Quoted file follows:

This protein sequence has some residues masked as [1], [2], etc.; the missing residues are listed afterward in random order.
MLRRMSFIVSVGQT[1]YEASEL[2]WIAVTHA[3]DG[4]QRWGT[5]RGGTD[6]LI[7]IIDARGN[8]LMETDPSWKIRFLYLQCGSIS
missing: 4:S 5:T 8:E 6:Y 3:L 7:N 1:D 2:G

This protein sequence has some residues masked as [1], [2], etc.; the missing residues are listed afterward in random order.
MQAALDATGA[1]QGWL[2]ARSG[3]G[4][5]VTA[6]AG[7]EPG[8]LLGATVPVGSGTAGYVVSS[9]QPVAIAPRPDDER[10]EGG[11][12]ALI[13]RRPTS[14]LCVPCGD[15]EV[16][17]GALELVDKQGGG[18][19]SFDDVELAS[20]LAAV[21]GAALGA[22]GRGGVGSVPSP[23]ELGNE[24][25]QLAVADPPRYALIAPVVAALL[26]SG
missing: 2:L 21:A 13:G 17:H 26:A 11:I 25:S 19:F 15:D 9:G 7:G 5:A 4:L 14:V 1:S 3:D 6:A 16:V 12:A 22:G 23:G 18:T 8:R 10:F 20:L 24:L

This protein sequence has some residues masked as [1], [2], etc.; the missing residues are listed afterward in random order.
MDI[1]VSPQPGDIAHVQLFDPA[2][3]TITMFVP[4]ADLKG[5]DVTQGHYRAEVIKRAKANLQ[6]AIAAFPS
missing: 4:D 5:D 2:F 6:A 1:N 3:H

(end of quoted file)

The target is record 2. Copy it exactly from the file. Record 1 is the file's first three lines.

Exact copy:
This protein sequence has some residues masked as [1], [2], etc.; the missing residues are listed afterward in random order.
MQAALDATGA[1]QGWL[2]ARSG[3]G[4][5]VTA[6]AG[7]EPG[8]LLGATVPVGSGTAGYVVSS[9]QPVAIAPRPDDER[10]EGG[11][12]ALI[13]RRPTS[14]LCVPCGD[15]EV[16][17]GALELVDKQGGG[18][19]SFDDVELAS[20]LAAV[21]GAALGA[22]GRGGVGSVPSP[23]ELGNE[24][25]QLAVADPPRYALIAPVVAALL[26]SG
missing: 2:L 21:A 13:G 17:H 26:A 11:I 25:S 19:F 15:D 9:G 7:G 5:A 4:L 14:V 1:S 3:D 6:A 16:V 12:A 22:G 23:G 18:T 8:R 10:F 20:L 24:L